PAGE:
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About mla

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  1. I have just signed this petition and circulated via social media etc. Let's see if we can't get this to 100,000 signatures
  2. As a special myself this has been an interesting read. In the MPS the use of Specials' has vastly increased with numbers of 5,000 and especially now its the only way into the regular service (notwithstanding converting PCSO's). But one of the key issues here is that the Specials themselves have had a decreasingly important say in their own future where the regular service has taken over the management in its entirety. Therefore you can't really blame the specials for 'coming in and nicking our jobs' when it is the SMT who are making this determination and where these officer are just 'getting on with it'. Especially taking into account that officers are told to soak up what learning they can get because as a special access to certain courses such as response driving is easier to get than when you're on team!
  3. I'm sorry 'Penbwlch' if I have caused offence. Clearly it is 99% of the workforce who do a proportionate, legal, accountable and necessary job entirely compliant in policy, law and what hysterical Sun readers would approve of. I think my so-called survey has had enough bashing now. I accept it was of a low quality and have taken into account the views of contributors - especially in the regard of how polarising they can be. However its still a legitimate conversation to be had and sticking fingers in proverbial ears and saying "la la la" is about as unhelpful as my 'survey' has been. In relation to the examples I gave above I think are valid, some of them real. I accept we could discuss the whole thing until the cows come home, but in terms of service improvement, that 1% who occupy 99% of press attention, there must be acknowledgement of political persuasions potentially having a decision making bias. Anyway I detect I'm talking myself into another hole here so I shall bow out and bid you all a good day.
  4. Chaps, I said I'd post up the results so that is what I have done. Read into it as little as you like. However I shall point out two things: An contributor pointed out that "politics does not influence operational discussions" but the propensity for a BNP/EDL learning officer when dealing with BEM members of the public I imagine is somewhat increased. Equally, how would a strong Christian deal with two men kissing in a heterosexual bar or pub if the police were called. Would a strong socialist officer choose to FPN(E) a driver of a Bentley Continental GT who was using a mobile phone whilst driving vs a little old lady in a mini Metro. Whilst you may not be interested in politics it looks like it is interested in you. Windsor II et al, the biggest changes certainly in my lifetime plus some colleagues looking to bring back striking as a tool in the industrial action box and elected Commissioners - politics is influencing police more than ever! Finally - I promise no more surveys!
  5. Hello everyone, As promised please find below the results of the survey. A few notes beforehand: Results are heavily skewed by special constables, being that this forum was the main vehicle to obtain results. The survey used no recognised control group nor any particular 'proper' research methodology. Put simply, it was designed to be a 'quick and dirty' Q+A to which the results speak for themselves. You may not be surprised with the result that most who replied are between 31 to 40 years old, a serving special constable and the two most predominant groups are "mainstream conservative" and "agnostic to politics". Looking through the results on a line by line basis I can see that most younger people, aged 18 to 25, is the group who have in the main ticked the "agnostic". The results in terms of political persuasions (as opposed to "pursations", my embarrassing post title which cannot be changed) ranked in order are: Mainstream conservative – eg “Conservative Party” - 19% Mainstream workers party – eg “Labour Party” - 14% Authoritarian conservative – eg “UKIP” - 10% Conservative liberalism - 10% The rest - 29% But if you group it by the "left" and "right" divide it looks like this: Right wing - 53% Left wing - 28% Neither - 19% The whole results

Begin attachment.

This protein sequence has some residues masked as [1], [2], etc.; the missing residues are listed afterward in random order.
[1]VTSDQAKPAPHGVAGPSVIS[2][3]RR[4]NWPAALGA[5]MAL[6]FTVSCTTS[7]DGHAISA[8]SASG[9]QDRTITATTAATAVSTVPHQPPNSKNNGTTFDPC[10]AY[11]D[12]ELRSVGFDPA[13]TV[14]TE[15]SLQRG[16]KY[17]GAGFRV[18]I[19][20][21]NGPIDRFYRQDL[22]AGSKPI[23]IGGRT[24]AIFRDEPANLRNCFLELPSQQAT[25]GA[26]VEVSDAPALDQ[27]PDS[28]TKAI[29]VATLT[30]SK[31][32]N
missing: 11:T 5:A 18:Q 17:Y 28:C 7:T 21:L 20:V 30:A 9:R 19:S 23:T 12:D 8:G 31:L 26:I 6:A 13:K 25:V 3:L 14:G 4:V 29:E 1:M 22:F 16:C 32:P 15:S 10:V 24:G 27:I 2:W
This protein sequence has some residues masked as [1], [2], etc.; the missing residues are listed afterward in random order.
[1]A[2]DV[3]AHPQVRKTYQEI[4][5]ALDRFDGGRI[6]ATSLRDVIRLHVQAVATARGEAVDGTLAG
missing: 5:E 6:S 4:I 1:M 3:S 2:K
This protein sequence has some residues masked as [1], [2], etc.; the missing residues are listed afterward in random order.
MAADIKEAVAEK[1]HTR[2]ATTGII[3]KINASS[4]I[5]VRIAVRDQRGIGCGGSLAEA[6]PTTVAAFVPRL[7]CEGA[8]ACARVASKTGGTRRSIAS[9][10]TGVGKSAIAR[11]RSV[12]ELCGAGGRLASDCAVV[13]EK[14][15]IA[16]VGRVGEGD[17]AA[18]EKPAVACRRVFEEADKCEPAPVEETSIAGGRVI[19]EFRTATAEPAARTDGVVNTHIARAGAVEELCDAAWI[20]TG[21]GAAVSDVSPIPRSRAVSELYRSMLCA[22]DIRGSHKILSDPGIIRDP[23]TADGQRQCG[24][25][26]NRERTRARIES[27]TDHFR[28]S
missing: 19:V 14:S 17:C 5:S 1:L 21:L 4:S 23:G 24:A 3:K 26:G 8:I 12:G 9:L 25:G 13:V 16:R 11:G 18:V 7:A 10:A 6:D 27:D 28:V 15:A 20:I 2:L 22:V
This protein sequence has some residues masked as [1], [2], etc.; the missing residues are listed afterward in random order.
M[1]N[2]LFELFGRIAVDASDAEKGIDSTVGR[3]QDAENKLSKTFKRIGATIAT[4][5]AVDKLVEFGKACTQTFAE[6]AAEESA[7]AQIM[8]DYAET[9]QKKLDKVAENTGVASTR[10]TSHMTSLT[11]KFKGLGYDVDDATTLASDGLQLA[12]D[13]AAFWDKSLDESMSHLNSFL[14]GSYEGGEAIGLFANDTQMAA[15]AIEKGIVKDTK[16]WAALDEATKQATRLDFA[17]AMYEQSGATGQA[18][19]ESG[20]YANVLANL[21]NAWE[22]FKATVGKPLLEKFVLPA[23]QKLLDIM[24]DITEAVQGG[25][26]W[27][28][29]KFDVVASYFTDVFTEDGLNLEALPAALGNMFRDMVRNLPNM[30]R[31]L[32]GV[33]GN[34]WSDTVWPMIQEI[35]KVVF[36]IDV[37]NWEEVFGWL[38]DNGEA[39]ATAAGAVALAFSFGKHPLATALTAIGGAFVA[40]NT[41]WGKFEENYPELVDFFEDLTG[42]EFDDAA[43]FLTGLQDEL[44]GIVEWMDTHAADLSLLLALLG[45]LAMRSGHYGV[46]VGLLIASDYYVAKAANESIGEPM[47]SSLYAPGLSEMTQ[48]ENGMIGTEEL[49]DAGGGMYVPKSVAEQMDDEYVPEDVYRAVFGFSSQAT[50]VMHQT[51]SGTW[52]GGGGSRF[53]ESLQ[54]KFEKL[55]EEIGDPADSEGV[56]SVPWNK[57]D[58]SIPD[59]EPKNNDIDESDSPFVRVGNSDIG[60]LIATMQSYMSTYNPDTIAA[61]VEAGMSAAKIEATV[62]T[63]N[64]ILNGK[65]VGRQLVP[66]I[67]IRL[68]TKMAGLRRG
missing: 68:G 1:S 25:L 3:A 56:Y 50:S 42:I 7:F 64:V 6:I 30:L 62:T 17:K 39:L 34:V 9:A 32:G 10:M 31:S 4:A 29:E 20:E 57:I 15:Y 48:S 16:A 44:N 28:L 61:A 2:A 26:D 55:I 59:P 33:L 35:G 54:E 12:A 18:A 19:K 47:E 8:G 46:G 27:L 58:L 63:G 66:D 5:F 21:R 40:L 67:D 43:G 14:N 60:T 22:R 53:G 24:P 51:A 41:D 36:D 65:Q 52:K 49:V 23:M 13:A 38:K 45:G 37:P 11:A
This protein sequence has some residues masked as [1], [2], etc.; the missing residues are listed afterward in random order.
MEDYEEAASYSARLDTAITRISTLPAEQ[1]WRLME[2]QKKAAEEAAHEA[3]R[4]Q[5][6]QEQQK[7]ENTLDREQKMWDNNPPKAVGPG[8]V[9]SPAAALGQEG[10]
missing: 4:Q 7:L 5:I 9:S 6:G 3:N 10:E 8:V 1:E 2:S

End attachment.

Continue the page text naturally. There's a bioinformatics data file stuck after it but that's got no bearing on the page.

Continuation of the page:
6. Hi hiramabif, Thanks for the reply. I'd like to think I have a healthy but passionate attitude towards 'the job' and can assure you have plenty to do outside (day job being a director of an internet technology business, hence never being too far away from a keyboard)...! Your experience of specials resonates with the wider view held within the service. Some are excellent, dependable and reliable, others quite the opposite. I do wish the regulars would do a better job sometimes of enforcing their rules in terms of simply turning up to work!! In relation to the views expressed on the Specials' site - the reason behind the differing views may be that we aren't reliant upon a salary or pension from the service and have, in that regard, less to lose. So perhaps a little more risqué when it comes to expressing opinion. Notwithstanding I'd like to think many are about how we (as Specials') can improve what we do, and the wider service. Finally, in the MPS the stipulation I believe is 12 aid duties per annum. All very well and good, but one wonders how this impacts the provision of a service that is just cheaper than the regulars. Cheaper, but worse and problematic if a highly paid special gets clonked on the head and his or her employer wants to know why he or she isn't at work on Monday morning!! Matt.
  7. Dear all, Thank you firstly to all those who have helped by answering my questions, it has revealed some quite interesting results which I'll publish on Monday next. I note from reading the views on Windsor Part II the views of regular officer colleagues in relation to feeling powerless to do anything about the changes being potentially introduced, and the inherent inability of the Federation to take industrial action along the same lines as, say, the RMT. Slightly changing the subject, but along the same lines, what are the thoughts of regular officers on the subject of special constables being trained to POL2 standards, insofar that they provide resilience where the regular service diminishes, due in part to changes such as those proposed through this vehicle? This being an inward looking political direction as opposed to an outward, which is where this survey began. Matt.
  8. Hello again everybody, I think I can safely say this scenario has somewhat backfired on me. I slightly object actually the assertion that by asking this question I'm a 'snake in the grassy' and a bad copper! Quite the opposite in fact. I follow orders, process and procedure and certainly do not let personal opinions cloud my judgement! I use no more discretion that could be considered sensible and normal. But to throw another controversial opinion intI thr pot I'm all for elected police commissioners and find the view 'politics has no place in policing is ignoring the elephant in the room. Good day to you all.